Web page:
This Tuesday is another event in a year-long series of weekly conversations and exhibits in 2010 shedding light on examples of Plausible Artworlds.
This week we’ll be talking about Cittedellarte, the interdisciplinary laboratory founded in 1998 by artist Michelangelo Pistoletto, near Turin, Italy. Parts of Pistoletto’s project have recently been activated at the Philadelphia Museum of Art, and Plausible Artworlds has been invited to host a debate — this coming Friday, 12 November — in the museum’s exhibition space as to whether Cittedellarte is (or not) plausibly an artworld. Tonight’s conversation will be the occasion to take a first, and informed, stab at that question.
The name, Cittadellarte, implies both a fortified enclave and a (plausible) city of art. As a quasi institution in and of itself, the project is structured around several autonomous and self-organized offices geared toward a multiplicity of topics such as art, economics, education, politics, ecology, and communication. Indebted to Pistoletto’s participatory work of the mid- to late 1960s, for which is he renowned, Cittadellarte places at the core of these diverse offices and activities the artist’s commitment to an “art [that is] at the center of a responsible process of transformation of society.”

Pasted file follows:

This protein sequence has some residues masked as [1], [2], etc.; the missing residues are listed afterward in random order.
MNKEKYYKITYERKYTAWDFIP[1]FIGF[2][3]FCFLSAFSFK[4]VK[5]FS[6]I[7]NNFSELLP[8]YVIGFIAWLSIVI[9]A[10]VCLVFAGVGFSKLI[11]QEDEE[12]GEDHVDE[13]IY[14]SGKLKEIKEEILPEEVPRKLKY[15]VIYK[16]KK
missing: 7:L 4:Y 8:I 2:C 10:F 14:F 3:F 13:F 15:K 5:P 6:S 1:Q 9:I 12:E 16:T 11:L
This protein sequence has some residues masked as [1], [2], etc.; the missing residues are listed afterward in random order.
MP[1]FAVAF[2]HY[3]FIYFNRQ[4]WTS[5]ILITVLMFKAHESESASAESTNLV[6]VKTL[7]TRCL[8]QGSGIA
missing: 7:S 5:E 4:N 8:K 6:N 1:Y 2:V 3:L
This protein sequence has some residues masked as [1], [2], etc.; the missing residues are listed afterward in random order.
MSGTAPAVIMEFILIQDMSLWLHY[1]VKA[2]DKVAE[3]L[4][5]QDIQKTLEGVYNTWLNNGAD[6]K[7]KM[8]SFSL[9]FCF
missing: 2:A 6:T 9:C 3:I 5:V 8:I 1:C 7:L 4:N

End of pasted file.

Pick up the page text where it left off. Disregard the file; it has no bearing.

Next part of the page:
However praiseworthy those aims, one cannot but wonder to what extent a project that is so comfortably at home within the physical and conceptual architecture of the mainstream attention economy can be considered a genuine alternative. To what degree does the project merely expand the artist’s notoriety within the reputational economy? On the other hand, what elements, components or ingredients of Cittadellarte may be truly useful for rethinking artworlds, their structure and use? From its very inception, Plausible Artworlds has struggled with the ticklish question as to how to deal with projects (like Cittadellarte and others) that seem both to be, and not to be, plausible art-sustaining systems… A debate it is high time to open.